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Wall Street to Poker, a Heck of a Ride

By Columns FOXBusiness

It should come as little surprise, I suppose, that my phone interview with World Poker Tour Season IX Player of the Year Andy Frankenberger takes place during a cab ride and a walk through a casino.

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Me on the East Coast and him in Las Vegas. Me posing questions and him answering thoughtfully between interactions with the taxi driver and weaving his way through hopeful gamblers on a bustling floor.

“Caesars, please,” he tells the driver.

It is like the starting whistle for our interview. He settles into his seat and we’re off. I explain that I am a life coach who writes about how to live life and I wonder if he has any thoughts on that right off the bat.

“Work/life balance and how important that is,” Frankenberger says. “That is the key to my personal happiness.”

Prior to this, say five, 10 years ago, the key to this 38-year-old’s personal happiness was being a Wall Street derivatives trader. Since graduating from Duke University – and actually two summers during his college years – Frankenberger worked on Wall Street and took to it. He spent 14 years there, 12 at JPMorgan (JPM) and two at BNP Paribas running the equity derivatives trading desk.

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“I loved what I was doing,” Frankenberger says. “But I was ready for change. I didn’t want to do another year of the same thing. I wanted to take time to grow as a person.”

In a “nice financial position”, in March 2009 he embarked on a year that included photography, piano and travel to places like California, Israel, Italy – and because he is fluent in Russian -- St. Petersburg and Moscow.

“You always hear about golden handcuffs on Wall Street,” he says. “It’s tough to leave money on the table, which is what I did. It wasn’t like I was miserable at my job. It was not an easy decision by any means. It’s not like I left my job to play poker.”

It was over a year after making that decision that poker entered the picture in a serious way. Amidst ambient noises from driving along the Las Vegas Strip, Frankenberger tells me he had played hearts and spades in college, but not poker, and participated in his first game of Texas Hold ‘em a few years after college. While working on Wall Street, he had a new boss that was a big poker fan and he started playing the occasional cash game in New York.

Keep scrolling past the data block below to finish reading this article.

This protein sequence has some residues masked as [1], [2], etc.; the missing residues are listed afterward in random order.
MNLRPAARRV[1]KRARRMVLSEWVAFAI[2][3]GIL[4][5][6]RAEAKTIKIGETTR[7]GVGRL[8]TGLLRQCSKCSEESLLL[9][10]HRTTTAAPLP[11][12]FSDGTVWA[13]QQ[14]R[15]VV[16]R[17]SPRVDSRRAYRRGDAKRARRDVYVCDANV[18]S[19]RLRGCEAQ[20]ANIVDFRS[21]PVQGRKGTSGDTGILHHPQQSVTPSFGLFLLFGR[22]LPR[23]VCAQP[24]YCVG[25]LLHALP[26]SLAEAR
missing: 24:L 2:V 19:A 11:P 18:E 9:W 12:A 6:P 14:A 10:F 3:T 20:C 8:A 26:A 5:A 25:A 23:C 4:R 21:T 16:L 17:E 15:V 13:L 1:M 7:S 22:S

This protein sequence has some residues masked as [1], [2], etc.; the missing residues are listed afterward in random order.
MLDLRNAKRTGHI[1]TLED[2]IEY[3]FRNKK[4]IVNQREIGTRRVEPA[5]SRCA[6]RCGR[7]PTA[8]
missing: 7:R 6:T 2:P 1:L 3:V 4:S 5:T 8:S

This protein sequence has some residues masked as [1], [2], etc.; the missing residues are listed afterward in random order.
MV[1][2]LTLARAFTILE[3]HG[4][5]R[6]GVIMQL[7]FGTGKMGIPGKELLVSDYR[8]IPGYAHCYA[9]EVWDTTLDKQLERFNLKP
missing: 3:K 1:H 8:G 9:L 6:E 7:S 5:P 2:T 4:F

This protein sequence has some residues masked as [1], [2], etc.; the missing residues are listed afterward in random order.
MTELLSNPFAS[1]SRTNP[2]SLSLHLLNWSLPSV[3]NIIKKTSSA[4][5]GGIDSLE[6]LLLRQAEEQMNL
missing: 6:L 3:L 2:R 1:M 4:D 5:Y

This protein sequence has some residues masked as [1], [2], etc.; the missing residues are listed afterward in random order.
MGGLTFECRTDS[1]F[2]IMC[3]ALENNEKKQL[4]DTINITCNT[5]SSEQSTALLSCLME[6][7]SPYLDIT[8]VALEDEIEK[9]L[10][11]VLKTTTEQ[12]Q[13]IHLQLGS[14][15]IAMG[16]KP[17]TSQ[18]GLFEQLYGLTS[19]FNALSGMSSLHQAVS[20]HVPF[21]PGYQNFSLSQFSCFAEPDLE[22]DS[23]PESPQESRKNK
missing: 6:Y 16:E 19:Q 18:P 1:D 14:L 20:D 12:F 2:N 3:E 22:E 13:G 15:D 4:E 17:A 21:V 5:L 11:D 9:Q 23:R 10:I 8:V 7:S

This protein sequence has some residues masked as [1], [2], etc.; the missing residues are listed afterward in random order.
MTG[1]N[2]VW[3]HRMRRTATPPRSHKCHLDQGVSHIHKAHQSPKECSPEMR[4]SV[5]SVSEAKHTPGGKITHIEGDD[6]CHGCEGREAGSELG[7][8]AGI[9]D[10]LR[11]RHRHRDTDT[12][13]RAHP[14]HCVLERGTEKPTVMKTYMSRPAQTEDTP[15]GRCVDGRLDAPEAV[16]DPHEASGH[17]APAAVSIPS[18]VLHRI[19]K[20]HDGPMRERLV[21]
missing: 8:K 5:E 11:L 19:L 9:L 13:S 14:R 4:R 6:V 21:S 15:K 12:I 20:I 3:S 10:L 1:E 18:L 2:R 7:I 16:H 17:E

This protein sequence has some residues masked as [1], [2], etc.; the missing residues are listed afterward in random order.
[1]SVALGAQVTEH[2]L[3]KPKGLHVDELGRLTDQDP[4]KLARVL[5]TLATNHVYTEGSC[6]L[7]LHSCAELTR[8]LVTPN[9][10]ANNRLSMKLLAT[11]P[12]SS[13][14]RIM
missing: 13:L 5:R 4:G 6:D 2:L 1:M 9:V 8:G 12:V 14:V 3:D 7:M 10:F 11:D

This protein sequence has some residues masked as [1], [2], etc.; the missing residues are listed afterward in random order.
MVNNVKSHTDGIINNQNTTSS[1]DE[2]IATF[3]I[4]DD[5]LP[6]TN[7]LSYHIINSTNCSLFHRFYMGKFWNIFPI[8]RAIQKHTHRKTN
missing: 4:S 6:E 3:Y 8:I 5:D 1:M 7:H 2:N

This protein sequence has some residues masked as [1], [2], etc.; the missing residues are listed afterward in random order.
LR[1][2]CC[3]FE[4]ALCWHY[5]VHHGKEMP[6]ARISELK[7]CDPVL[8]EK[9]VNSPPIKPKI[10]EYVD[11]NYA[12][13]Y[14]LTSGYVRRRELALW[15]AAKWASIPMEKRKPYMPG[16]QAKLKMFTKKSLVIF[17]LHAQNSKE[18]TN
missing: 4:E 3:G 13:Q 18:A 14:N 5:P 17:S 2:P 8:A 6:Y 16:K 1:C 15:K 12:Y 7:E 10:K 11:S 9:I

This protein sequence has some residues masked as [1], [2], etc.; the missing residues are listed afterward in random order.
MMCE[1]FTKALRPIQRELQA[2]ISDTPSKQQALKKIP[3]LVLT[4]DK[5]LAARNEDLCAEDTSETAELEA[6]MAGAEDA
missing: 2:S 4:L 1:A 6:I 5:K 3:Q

“That was once every couple of months, never with any sort of regularity,” Frankenberger says.

Then one of his brokers threw a poker event. His goal was to make the final table--and maybe get the plasma TV prize that came with second place--but he won and that earned him a trip to the Main Event.

“That was a great time,” he says. “I made it to day three. It was the following year when I left my job. The summer after I left I played side events, but I didn’t do much with poker the following year.”

That was his travel period, his growth time. I tell him if more people actually left their jobs when they felt they needed a change there would be little need for life coaches.

“Well, I gave up my dream of playing professional tennis when I was in junior high,” he says with a laugh.

He converses with the ease of someone who won the World Poker Tournament Legends of Poker event in Los Angeles last August and raked in $944,985 overall this poker year (from July 2010 to May 2011). To summarize, Frankenberger won one event, made the final table (finishing fifth) and cashed in another. (Cashed is the term for making it the cutoff in a tournament where you get paid. Only the top percentage of players makes money in any given tournament, and these are the best players in the world, so to win one is incredible, but to then follow it up with a top five finish is quite a coup.)

“If I hadn’t achieved success I wouldn’t keep doing it,” Frankenberger says as he leaves the cab and enters Caesars. “I’m glad success came early on. I wouldn’t allow myself to do it otherwise.”

This is a guy who likes structure and makes the point of telling me that after grad school when he had the choice of starting work in July or October he chose July. For him, that’s essential for the work-life balance he treasures. He loves the competition, the travel and the freedom that comes with playing poker.

“I’m going to keep playing poker as long as I enjoy it,” he says, the sounds of slot machines clanging as he walks through the casino. “It’s a great venue for all my interests – competition, numbers.”

I ask if he gets grief from people in his life at the idea of making poker his living.

“All the feedback I’ve had has been good,” he says. “A lot of friends on Wall Street say, ‘You’re living our dream.’ I feel fortunate.”

We are speaking on May 27, so I wish him luck in the World Series that begins May 31 and runs through July 19.

“Actually, it begins in five minutes,” Frankenberger says. “This is the first event. I got an invitation to play in this.”

You mean you’re going to hang up the phone with me and sit down and play?

“I’m registering as I speak to you,” he says with a laugh. “They’re wondering why I’m talking on the phone.”

Now I’m laughing.

Interview over.

Nancy Colasurdo is a practicing life coach and freelance writer. Her Web site is www.nancola.com and you can follow her on Twitter @nancola. Please direct all questions/comments to FOXGamePlan@gmail.com.

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